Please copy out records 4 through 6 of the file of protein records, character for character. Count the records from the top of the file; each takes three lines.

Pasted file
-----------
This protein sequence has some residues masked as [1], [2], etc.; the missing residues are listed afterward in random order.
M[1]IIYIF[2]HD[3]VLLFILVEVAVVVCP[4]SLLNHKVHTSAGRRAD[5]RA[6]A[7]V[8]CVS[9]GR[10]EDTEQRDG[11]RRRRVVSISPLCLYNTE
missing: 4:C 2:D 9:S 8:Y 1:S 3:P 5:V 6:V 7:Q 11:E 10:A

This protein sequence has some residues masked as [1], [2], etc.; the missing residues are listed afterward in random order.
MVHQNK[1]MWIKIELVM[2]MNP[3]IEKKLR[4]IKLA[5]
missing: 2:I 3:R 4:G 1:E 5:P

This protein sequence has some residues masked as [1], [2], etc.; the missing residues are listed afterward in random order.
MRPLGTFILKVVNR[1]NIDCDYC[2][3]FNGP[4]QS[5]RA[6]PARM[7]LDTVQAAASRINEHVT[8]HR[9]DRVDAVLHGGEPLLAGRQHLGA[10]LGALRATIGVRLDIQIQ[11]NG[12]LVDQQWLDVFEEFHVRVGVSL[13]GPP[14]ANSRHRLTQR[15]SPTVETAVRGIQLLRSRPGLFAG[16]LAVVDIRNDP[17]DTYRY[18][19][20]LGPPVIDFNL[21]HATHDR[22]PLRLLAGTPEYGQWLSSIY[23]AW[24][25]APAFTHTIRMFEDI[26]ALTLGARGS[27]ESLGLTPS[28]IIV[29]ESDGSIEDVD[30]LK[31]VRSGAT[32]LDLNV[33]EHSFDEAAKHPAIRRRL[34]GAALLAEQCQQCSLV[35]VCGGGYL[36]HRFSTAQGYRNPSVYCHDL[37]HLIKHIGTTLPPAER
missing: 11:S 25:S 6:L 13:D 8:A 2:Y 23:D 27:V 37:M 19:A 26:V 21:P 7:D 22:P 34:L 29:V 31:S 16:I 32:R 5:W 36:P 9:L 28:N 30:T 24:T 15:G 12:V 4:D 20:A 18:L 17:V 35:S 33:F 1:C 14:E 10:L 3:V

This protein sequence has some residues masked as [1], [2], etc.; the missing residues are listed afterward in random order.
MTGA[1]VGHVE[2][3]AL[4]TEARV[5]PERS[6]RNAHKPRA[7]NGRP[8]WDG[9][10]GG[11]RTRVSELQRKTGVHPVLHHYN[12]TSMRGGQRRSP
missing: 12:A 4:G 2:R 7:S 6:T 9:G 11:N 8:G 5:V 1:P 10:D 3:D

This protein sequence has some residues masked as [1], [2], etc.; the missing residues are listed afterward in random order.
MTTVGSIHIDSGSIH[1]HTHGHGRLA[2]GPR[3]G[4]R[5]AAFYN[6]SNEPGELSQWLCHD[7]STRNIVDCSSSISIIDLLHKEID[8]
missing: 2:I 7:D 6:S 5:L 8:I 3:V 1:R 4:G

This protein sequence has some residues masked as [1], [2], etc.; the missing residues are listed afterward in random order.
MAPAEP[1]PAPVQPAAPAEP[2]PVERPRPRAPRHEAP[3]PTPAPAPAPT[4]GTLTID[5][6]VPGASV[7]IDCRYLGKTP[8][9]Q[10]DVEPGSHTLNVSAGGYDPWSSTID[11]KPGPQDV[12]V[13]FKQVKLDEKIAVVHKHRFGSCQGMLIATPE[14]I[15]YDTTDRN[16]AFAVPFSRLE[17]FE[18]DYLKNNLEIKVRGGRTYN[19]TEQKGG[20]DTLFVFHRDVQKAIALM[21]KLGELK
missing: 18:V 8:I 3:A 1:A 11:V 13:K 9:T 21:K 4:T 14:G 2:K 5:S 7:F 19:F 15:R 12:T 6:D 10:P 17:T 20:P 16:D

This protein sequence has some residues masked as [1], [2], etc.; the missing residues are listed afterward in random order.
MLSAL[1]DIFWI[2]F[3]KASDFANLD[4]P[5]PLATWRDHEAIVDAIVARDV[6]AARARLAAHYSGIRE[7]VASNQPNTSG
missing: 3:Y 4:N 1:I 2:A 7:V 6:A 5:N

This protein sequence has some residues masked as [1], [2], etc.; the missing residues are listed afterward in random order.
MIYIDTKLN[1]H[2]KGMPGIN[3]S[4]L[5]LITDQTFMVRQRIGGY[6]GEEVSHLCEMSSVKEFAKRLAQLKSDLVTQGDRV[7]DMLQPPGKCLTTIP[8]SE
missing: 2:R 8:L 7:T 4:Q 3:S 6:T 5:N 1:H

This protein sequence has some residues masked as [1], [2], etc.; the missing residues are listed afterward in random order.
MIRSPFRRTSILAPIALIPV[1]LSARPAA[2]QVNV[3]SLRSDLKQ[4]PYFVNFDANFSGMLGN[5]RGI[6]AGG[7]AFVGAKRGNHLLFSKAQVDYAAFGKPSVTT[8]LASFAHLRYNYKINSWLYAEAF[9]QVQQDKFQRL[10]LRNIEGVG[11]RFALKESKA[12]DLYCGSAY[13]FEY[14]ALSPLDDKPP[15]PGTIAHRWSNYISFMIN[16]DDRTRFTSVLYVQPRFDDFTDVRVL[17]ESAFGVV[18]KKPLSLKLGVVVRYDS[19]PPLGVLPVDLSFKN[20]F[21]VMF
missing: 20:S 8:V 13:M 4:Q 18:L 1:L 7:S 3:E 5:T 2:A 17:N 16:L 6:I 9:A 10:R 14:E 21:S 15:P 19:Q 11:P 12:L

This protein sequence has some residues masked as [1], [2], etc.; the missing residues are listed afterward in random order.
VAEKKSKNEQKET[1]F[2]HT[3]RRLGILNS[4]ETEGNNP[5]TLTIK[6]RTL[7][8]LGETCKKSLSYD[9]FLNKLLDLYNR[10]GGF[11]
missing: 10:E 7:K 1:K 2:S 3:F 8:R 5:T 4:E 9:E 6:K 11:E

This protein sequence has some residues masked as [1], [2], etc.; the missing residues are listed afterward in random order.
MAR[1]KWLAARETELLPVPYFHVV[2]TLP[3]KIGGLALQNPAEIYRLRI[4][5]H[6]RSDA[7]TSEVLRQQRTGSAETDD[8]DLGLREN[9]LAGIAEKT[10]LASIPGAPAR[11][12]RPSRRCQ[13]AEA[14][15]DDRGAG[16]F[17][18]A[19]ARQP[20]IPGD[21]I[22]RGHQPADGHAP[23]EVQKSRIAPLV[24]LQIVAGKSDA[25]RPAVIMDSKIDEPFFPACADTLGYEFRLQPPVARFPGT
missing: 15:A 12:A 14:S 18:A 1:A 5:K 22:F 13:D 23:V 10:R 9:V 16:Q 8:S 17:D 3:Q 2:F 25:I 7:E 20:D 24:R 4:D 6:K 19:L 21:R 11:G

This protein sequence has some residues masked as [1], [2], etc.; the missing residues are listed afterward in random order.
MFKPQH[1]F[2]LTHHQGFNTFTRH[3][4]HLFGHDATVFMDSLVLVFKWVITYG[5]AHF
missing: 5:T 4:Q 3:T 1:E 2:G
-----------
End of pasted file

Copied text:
This protein sequence has some residues masked as [1], [2], etc.; the missing residues are listed afterward in random order.
MTGA[1]VGHVE[2][3]AL[4]TEARV[5]PERS[6]RNAHKPRA[7]NGRP[8]WDG[9][10]GG[11]RTRVSELQRKTGVHPVLHHYN[12]TSMRGGQRRSP
missing: 12:A 4:G 2:R 7:S 6:T 9:G 11:N 8:G 5:V 1:P 10:D 3:D

This protein sequence has some residues masked as [1], [2], etc.; the missing residues are listed afterward in random order.
MTTVGSIHIDSGSIH[1]HTHGHGRLA[2]GPR[3]G[4]R[5]AAFYN[6]SNEPGELSQWLCHD[7]STRNIVDCSSSISIIDLLHKEID[8]
missing: 2:I 7:D 6:S 5:L 8:I 3:V 1:R 4:G

This protein sequence has some residues masked as [1], [2], etc.; the missing residues are listed afterward in random order.
MAPAEP[1]PAPVQPAAPAEP[2]PVERPRPRAPRHEAP[3]PTPAPAPAPT[4]GTLTID[5][6]VPGASV[7]IDCRYLGKTP[8][9]Q[10]DVEPGSHTLNVSAGGYDPWSSTID[11]KPGPQDV[12]V[13]FKQVKLDEKIAVVHKHRFGSCQGMLIATPE[14]I[15]YDTTDRN[16]AFAVPFSRLE[17]FE[18]DYLKNNLEIKVRGGRTYN[19]TEQKGG[20]DTLFVFHRDVQKAIALM[21]KLGELK
missing: 18:V 8:I 3:A 1:A 11:V 13:K 9:T 21:K 4:T 14:G 2:K 5:S 7:F 19:F 15:R 12:T 6:D 10:P 17:T 20:P 16:D